On December 7, the Alliance for Excellent Education will hold a day-long digital event on PISA results and global lessons for the U.S. education system and economy.
Important PISA Day Dates
OECD Releases 2015 PISA Results
On December 6, 2016, or PISA Day, the Organisation for Economic Co-operation and Development (OECD) will release the 2015 results from the Programme for International Student Assessment (PISA), a test of reading literacy, mathematics, and science given every three years to fifteen-year-olds in more than seventy countries and economies worldwide, including the United States. This year's release will focus on science.
Alliance Hosts PISA Day: Global Lessons for the U.S. Education System and Economy
But what do these results and rankings mean? On December 7, the Alliance for Excellent Education (the Alliance) and its partners will look deeper into the results to ask key questions and identify important takeaways from the assessment.
- What lessons can be learned from high-performing countries and economies?
- In countries and economies with similar or greater diversity than the United States, what approaches and practices are designed to close equity gaps?
- How would high-performing countries and economies that are improving performance characterize their success?
- What can the United States learn from the PISA results to ensure that all students, especially those who are traditionally underserved, are graduating from high school ready for college and a career?
“PISA Day not only provides a look at student performance through an international lens, it focuses on what lessons can be learned from other high-performing nations to ensure U.S. students, especially those who are underserved, are prepared to compete in today’s global economy.”
—Bob Wise, President, Alliance for Excellent Education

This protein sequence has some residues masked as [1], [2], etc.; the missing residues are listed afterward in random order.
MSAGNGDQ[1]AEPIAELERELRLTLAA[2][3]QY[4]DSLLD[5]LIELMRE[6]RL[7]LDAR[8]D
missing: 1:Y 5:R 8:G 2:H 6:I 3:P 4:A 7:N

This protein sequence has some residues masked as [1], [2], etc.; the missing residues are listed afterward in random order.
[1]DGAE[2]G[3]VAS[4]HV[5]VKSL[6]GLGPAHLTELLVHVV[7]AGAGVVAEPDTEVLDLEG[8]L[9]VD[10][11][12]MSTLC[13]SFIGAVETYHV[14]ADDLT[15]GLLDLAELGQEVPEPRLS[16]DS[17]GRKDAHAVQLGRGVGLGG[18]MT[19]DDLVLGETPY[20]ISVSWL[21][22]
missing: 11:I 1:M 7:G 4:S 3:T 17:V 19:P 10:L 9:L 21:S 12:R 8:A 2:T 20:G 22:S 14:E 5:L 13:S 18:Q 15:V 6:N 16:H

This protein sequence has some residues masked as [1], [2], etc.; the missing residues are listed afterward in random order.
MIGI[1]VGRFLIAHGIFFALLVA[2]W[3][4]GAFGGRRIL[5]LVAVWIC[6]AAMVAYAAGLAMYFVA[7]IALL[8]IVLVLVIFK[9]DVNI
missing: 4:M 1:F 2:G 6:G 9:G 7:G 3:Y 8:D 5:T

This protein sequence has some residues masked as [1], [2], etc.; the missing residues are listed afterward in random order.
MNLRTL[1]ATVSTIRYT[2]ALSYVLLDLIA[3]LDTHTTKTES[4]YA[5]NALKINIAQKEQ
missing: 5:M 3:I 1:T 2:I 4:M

What Makes PISA Different?
PISA is not your average assessment. Yes, it tests students in key subjects—reading, mathematics, and science—but PISA goes beyond the basics to test students’ abilities to apply their knowledge and skills to real-life situations, and analyze, reason, and communicate effectively as they work to solve problems. By asking students about their motivations, learning strategies, and beliefs about themselves, PISA paints a more accurate picture of the student as a whole. Acknowledging that no two schools are the same, the assessment also collects information on students’ backgrounds and their schools to identify factors that may influence student performance.
Watch this introductory video on PISA for more. Still have questions? Check out Frequently Asked PISA Questions provided by OECD.
The Latest on PISA
Check out recent news, blogs, and events about PISA.
NEW PISA and Digital Literacy
The advent of high-speed internet, mass search engines, and online databases has transformed the ways in which information is presented, requiring students to be digitally literate to take full advantage of the available resources. Read more
Debunking Seven Myths about PISA With the release of the 2015 Programme for International Student Assessment (PISA) results right around the corner, now is a good time to clear up some common misconceptions about the international assessment and what it reveals about education systems across the globe. Who better to do so that PISA Myth-Buster (and Director for Education and Skills and Special Advisor on Education Policy to the Secretary-General for the OECD) Andreas Schleicher, who stopped by the Alliance recently to give a sneak preview of the 2015 PISA. Read more